# Common Section of Planes Perpendicular to other Plane is Perpendicular to that Plane

## Theorem

In the words of Euclid:

*If two planes which cut one another be at right angles to any plane, their common section will also be at right angles to the same plane.*

(*The Elements*: Book $\text{XI}$: Proposition $19$)

## Proof

Let $AB$ and $BC$ be planes which are perpendicular to the plane of reference.

Let $BD$ be the common section of $AB$ and $BC$.

It is to be demonstrated that $BD$ is perpendicular to the plane of reference.

Suppose $BD$ is not perpendicular to the plane of reference.

From the point $D$, let:

- $DE$ be drawn in the plane $AB$ perpendicular to $AD$
- $DF$ be drawn in the plane $AC$ perpendicular to $CD$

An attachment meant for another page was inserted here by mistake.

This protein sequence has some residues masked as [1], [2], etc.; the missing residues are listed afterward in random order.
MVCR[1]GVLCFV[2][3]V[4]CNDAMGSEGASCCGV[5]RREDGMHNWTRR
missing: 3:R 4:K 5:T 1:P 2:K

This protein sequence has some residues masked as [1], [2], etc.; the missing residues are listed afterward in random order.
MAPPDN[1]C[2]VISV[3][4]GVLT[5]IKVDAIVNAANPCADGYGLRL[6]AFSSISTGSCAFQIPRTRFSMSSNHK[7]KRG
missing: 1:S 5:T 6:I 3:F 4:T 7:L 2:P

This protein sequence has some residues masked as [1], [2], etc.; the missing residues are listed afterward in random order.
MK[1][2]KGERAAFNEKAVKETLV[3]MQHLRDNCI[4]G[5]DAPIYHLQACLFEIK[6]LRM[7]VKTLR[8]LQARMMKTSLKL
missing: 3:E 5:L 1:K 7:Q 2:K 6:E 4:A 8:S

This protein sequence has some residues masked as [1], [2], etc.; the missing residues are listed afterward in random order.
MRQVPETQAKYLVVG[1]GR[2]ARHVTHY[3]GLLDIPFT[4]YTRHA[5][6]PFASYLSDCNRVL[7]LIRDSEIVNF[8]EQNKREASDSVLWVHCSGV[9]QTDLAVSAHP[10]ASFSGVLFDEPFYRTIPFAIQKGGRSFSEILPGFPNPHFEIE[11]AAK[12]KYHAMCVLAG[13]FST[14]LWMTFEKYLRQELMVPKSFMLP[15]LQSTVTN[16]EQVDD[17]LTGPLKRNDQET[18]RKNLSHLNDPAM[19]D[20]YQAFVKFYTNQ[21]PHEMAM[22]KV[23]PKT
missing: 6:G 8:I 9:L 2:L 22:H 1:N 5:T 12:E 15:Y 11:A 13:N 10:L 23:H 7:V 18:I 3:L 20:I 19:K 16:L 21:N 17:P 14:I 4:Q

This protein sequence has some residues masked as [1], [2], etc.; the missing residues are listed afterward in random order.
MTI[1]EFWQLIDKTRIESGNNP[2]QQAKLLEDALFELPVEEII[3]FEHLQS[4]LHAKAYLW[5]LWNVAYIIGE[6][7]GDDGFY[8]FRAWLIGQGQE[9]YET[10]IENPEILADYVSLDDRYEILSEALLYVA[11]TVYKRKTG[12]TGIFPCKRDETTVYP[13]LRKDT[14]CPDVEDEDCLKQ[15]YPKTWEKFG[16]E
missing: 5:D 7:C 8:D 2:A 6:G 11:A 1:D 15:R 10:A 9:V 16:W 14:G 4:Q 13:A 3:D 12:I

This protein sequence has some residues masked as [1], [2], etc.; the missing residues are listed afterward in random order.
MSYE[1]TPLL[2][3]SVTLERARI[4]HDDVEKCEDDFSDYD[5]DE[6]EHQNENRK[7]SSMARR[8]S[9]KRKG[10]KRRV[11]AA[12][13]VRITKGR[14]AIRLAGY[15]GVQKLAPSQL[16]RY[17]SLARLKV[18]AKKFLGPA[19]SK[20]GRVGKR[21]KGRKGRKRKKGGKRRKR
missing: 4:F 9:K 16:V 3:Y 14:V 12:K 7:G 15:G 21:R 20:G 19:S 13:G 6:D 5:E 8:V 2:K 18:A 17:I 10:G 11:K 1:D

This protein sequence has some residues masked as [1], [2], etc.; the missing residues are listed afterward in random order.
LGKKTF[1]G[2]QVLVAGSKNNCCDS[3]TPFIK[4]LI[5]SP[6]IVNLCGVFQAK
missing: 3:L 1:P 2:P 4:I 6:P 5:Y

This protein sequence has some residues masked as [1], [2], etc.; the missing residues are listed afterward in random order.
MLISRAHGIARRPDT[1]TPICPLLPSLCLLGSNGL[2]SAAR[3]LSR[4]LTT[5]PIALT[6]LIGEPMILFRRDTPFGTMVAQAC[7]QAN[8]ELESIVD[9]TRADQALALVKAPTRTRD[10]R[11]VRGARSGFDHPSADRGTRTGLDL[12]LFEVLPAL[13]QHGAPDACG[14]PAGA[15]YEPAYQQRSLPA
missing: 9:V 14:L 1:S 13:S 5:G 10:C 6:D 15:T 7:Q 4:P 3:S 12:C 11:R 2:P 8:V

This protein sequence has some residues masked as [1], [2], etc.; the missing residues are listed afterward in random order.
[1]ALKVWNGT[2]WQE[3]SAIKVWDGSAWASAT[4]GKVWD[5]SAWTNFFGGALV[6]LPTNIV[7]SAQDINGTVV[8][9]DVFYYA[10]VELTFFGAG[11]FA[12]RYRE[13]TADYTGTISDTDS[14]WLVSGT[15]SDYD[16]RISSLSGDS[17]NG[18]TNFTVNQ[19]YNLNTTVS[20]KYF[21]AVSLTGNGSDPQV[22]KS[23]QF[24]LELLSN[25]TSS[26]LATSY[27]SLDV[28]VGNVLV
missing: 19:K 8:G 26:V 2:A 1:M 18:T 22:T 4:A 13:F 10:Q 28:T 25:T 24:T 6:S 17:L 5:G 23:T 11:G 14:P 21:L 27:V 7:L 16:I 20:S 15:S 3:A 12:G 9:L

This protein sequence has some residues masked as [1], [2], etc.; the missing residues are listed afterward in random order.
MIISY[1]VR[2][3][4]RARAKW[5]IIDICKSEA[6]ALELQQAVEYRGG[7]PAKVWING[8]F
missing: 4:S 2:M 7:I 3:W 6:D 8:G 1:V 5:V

We have that:

- $AB$ is perpendicular to the plane of reference

and:

- $DE$ is in the plane $AB$ perpendicular to $AD$.

Therefore from Book $\text{XI}$ Definition $4$: Plane at Right Angles to Plane:

- $DE$ is perpendicular to the plane of reference.

Similarly it can be proved that $DF$ is also perpendicular to the plane of reference.

Therefore from $D$ we have two straight lines have been set up perpendicular to the plane of reference on the same side.

This contradicts Proposition $13$ of Book $\text{XI} $: Straight Line Perpendicular to Plane from Point is Unique.

Hence the result.

$\blacksquare$

## Historical Note

This proof is Proposition $19$ of Book $\text{XI}$ of Euclid's *The Elements*.

## Sources

- 1926: Sir Thomas L. Heath:
*Euclid: The Thirteen Books of The Elements: Volume 3*(2nd ed.) ... (previous) ... (next): Book $\text{XI}$. Propositions